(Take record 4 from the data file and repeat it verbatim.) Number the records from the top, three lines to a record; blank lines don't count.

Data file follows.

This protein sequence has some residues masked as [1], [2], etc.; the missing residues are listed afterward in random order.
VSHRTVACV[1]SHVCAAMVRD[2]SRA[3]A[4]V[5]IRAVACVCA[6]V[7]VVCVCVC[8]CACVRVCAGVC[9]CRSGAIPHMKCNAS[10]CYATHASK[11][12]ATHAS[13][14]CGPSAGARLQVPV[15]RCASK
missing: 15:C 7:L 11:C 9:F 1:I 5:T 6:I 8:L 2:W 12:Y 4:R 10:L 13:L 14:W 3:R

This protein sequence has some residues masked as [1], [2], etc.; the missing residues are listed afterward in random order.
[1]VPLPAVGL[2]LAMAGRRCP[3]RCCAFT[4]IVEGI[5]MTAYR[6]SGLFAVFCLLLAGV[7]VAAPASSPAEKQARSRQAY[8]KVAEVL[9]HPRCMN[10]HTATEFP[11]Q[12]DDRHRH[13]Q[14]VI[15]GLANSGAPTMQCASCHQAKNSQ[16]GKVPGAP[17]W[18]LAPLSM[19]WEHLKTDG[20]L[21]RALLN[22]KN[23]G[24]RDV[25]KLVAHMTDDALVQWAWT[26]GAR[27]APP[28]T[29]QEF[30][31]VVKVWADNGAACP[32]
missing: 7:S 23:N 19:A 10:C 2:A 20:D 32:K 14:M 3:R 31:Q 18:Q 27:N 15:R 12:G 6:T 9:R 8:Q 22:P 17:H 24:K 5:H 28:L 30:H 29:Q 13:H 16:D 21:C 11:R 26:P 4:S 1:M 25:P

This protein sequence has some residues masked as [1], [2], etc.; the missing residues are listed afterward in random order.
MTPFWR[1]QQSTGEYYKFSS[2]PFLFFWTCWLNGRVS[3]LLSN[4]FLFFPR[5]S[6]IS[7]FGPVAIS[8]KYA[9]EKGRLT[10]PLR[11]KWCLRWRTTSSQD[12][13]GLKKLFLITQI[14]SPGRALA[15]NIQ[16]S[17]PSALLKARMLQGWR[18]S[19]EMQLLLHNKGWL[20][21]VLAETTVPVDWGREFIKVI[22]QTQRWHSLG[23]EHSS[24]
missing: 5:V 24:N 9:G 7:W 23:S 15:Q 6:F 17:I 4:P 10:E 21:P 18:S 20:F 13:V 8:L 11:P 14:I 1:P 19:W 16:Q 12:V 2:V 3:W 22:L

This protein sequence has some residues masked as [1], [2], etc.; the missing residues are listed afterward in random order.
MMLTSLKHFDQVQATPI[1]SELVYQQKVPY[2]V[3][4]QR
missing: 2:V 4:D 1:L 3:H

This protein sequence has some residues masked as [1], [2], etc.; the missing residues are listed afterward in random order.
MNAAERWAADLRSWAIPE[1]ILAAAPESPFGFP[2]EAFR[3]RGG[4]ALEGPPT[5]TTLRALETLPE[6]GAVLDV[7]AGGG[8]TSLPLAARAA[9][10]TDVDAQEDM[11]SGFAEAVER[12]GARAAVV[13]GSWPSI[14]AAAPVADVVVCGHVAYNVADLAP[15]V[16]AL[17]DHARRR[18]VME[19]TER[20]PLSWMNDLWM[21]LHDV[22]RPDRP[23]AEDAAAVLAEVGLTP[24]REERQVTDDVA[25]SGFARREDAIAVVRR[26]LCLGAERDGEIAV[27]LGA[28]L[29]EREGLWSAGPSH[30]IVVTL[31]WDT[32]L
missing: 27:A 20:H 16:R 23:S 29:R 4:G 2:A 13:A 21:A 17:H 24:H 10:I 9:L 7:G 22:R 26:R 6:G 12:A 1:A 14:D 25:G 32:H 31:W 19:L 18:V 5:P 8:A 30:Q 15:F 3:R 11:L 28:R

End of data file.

This protein sequence has some residues masked as [1], [2], etc.; the missing residues are listed afterward in random order.
MMLTSLKHFDQVQATPI[1]SELVYQQKVPY[2]V[3][4]QR
missing: 2:V 4:D 1:L 3:H